TREATMENT OF PESTS AND DISEASES
PRACTICALLY every flower, fruit and vegetable under cultivation has its own special pest or disease. In many cases they are beset by numerous enemies, and it is almost a wonder they survive at all. Some pests can be dealt with by spraying, others only by patient hand-picking, or scrubbing, as in the case of Scale on indoor fruit trees. Prevention is better than any attempt to cure, and good cultivation is half the battle. If plants are strong, and healthy, and well cared for, they will resist disease and grow fairly well even when attacked by pests. Nurserymen nowadays concentrate to a certain extent on producing disease-free or “immune” varieties, but weather conditions take a big hand in the game, and diseases hitherto scarce in this country may make their very unwelcome appearance during exceptionally hot or wet periods. An example of this is the Rust appearing on Onions and Leeks and also on Antirrhinums and, which has recently proved especially troublesome. Then there are invading pests such as the dreaded Colorado Beetle which attacks potato crops, and which has made one or two attempts to invade these islands. This has been somewhat “in the news” lately, and it is to be hoped that growers will keep their eyes open and report its presence so that it can be fought back successfully.
There are hundreds of, but only particulars and treatment for the most common can be given here.
American Blight. (See under WOOLLY APHIS.)
At the first sign of serious trouble from these active little insects their nest should be traced. This can easily be done by putting sugar down, and tracing the insects as they carry it away to feed their young. After a hole is made about 1 ft. deep, in the nest, an ounce of carbon bisulphide should be poured into it, and the hole stopped up immediately. The ants will be destroyed by the fumes, but the eggs and larva are not affected, so a further dose must be given about a fortnight later to kill off any that hatch out in the meantime.
Where there are trees, a thick white chalk-line round the trunk will prevent the ants from getting into the fruit and flowers, as they cannot get a foothold on the chalk.
Apple and Pear Scab
One of the worst fruit diseases. It first appears as dark spots on the leaves, and then spreads to the fruit, appearing as cracked scabby spots on the skin. Burn all fallen leaves and twigs from affected trees, and spray with Bordeaux mixture immediately the fruit has set, and again about a month later.
This disease enters the bark of the trees through wounds, often through those made by the Woolly Aphis, or untreated pruning wounds. A callous forms round the wound, which spreads and often entirely encircles a branch, which, of course, then dies. Certain varieties of Apples are more subject to this disease than others and trees in heavy, or low-lying districts, are more subject to it. All affected parts should be cut out and burned, and a winter lime-sulphur spray used.
Sometimes called Black-fly or Black Dolphin, first attacks the terminal shoots, but if not removed spreads all over the plant, covering it with a dark sticky mass. It sucks the sap from the plant and entirely ruins the crop. Pick off and burn the tips of plants affected. Spray with Quassia, or dust the plants with soot or lime.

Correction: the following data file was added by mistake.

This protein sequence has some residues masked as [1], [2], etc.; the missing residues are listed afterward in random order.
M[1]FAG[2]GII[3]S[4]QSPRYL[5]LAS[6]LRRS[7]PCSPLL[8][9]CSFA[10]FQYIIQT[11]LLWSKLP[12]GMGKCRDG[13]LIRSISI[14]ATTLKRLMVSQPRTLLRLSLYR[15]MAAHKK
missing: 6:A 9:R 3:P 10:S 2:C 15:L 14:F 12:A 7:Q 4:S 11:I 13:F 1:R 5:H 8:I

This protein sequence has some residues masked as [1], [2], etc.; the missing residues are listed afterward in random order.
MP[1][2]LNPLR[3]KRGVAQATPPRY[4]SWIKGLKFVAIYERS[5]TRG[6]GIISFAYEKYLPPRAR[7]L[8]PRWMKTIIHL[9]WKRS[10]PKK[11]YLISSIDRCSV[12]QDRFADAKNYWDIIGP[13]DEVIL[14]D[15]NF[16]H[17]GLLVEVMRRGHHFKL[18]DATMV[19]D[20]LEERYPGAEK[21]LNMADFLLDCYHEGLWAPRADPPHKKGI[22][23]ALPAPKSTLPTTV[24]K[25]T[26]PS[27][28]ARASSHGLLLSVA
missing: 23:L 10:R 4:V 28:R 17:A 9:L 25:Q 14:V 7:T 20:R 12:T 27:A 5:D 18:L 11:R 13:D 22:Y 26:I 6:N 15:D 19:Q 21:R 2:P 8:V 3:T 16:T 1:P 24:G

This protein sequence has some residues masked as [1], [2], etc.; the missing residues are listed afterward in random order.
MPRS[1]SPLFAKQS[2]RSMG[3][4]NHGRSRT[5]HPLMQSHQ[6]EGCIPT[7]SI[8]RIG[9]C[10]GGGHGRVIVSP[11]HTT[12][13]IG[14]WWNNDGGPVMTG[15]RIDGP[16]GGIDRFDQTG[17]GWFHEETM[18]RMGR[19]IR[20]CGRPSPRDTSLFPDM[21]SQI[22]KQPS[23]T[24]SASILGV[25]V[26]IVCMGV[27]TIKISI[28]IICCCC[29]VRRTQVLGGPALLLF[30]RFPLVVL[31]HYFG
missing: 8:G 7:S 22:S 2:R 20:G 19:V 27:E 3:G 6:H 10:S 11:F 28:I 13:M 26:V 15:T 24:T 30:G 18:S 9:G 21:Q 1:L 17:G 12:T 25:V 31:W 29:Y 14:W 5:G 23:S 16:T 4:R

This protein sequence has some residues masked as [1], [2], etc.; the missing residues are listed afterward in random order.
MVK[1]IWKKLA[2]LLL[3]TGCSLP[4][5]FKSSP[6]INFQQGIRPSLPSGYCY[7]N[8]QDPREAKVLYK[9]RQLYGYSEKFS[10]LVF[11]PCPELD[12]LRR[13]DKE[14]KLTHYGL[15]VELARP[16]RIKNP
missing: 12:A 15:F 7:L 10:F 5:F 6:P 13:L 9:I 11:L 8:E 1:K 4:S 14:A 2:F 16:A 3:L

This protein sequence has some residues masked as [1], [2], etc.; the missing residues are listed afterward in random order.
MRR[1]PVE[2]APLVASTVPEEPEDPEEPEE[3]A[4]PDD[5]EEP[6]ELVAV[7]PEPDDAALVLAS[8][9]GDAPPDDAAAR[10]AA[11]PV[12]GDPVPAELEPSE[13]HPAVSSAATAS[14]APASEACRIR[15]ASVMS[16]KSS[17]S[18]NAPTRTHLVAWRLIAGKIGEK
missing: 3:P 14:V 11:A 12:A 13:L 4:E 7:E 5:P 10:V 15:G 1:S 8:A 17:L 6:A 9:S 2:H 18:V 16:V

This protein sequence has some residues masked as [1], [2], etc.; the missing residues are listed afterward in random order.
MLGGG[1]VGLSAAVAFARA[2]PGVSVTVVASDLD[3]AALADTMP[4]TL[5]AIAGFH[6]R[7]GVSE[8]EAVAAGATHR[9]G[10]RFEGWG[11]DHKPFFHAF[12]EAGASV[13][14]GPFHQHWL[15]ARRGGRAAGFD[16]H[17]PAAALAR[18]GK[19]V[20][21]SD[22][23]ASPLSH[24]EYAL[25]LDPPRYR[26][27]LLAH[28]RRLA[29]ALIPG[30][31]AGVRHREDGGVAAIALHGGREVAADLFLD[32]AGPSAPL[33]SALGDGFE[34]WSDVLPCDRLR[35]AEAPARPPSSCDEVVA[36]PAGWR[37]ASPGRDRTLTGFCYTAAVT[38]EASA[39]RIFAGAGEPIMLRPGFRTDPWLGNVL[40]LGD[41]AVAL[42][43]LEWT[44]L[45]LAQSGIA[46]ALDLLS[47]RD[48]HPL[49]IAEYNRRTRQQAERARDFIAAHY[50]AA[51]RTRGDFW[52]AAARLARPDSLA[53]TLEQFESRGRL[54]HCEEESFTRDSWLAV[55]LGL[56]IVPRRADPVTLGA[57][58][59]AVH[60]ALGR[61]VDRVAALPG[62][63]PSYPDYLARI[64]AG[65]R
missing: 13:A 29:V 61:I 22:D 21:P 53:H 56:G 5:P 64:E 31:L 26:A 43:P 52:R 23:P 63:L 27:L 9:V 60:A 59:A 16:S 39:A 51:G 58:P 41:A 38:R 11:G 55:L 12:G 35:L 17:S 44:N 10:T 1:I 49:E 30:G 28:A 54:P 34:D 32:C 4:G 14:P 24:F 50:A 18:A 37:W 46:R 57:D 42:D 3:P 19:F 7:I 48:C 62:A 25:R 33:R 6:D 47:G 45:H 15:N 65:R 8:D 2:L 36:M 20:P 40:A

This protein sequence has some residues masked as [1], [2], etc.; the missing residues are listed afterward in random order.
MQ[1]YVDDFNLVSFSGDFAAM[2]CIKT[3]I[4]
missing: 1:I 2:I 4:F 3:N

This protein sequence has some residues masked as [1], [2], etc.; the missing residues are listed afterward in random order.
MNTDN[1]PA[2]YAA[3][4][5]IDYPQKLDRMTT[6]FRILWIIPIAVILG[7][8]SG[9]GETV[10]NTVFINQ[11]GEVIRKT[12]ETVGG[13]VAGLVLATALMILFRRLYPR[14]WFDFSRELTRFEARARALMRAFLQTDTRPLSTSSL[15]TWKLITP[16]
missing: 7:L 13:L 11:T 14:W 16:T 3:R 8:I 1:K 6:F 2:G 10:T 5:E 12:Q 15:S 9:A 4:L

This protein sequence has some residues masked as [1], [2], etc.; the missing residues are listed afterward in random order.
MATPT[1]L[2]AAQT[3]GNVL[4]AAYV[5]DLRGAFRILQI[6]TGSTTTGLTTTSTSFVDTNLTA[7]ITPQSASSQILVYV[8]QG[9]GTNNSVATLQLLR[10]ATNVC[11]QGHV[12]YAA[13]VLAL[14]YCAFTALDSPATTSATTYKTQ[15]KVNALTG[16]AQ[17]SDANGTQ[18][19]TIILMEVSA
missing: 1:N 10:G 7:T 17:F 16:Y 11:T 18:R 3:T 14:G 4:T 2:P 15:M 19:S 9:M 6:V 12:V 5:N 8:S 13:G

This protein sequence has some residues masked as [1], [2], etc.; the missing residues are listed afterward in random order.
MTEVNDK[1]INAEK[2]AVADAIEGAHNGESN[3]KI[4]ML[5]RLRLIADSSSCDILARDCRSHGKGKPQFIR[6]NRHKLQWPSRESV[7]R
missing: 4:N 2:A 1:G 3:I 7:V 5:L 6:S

The Black Currant’s own pest. It is a tiny insect that buries itself in the bud, causing it to swell. Badly affected trees should be dug up and burned immediately, others can be sprayed in May and June with lime-sulphur solution. The diseased buds, which are rounder and fatter than most buds, can be picked off by hand, if not too numerous, and immediately burnt.
Brown Rot of Fruit
Attacks Apples, Plums, Cherries, Peaches, and Tomatoes. Like scab, it first appears as dark patches on the leaves. Sometimes the blossoms turn brown, and the spores spread to the fruit, causing brown patches on the skin. Do not attempt to store affected fruit. Spray the trees with Bordeaux mixture when the fruit sets, or use a winter spray of copper sulphate. Remove and burn any mummified fruits found on the tree in the winter, dead leaves and twigs. Also burn all prunings.
This pest affects any kind of bulb, but is so small that its presence is only apparent when the damage is done. The foliage turns yellow, and small red rust appears on scales of the bulb. To prevent attacks of this pest, bulbs should be washed in a potassium sulphide solution. Bulbs attacked should be destroyed at once as there is no known cure.
This caterpillar when very small can be destroyed with a spray of hellebore wash and soft soap. Hand picking is as effective as any treatment, and a search for the eggs on the leaves is worthwhile.
Cabbage Root Fly
A soil fumigant should be dug in before cabbages are planted if this pest has previously been troublesome. Paraffin mixed with sand, spread round the plants, will keep off a large number of flies who normally would lay their eggs near to the root of the. The maggots, as they hatch, enter the roots in search of food, and cause the sick appearance of the plants. Any cabbages attacked must be burnt at once, as there is no cure for the trouble when the plants have turned a sickly yellow. Fumigant should then be applied to the ground. This attacks all members of the cabbage family. In districts where it is especially troublesome, it pays to buy the special felt collars supplied by nurserymen to keep the flies away from the roots. Watering the soil with a teaspoonful of strong ammonia in a gallon of water is often effective.
This insect attacks apple trees, and currants. The leaves of the apples begin to show dark brown spots in April, and the young shoots are thus retarded in growth. As soon as the fruits have set, they are covered with red or brown pimples. As the apples increase in size so the damage spreads, until the fruit drops off the tree. The insect itself is like a larger green fly, and very active. Strong nicotine wash should be used in April, and early May. A thick lime-wash applied just as the leaf buds burst, prevents the eggs hatching.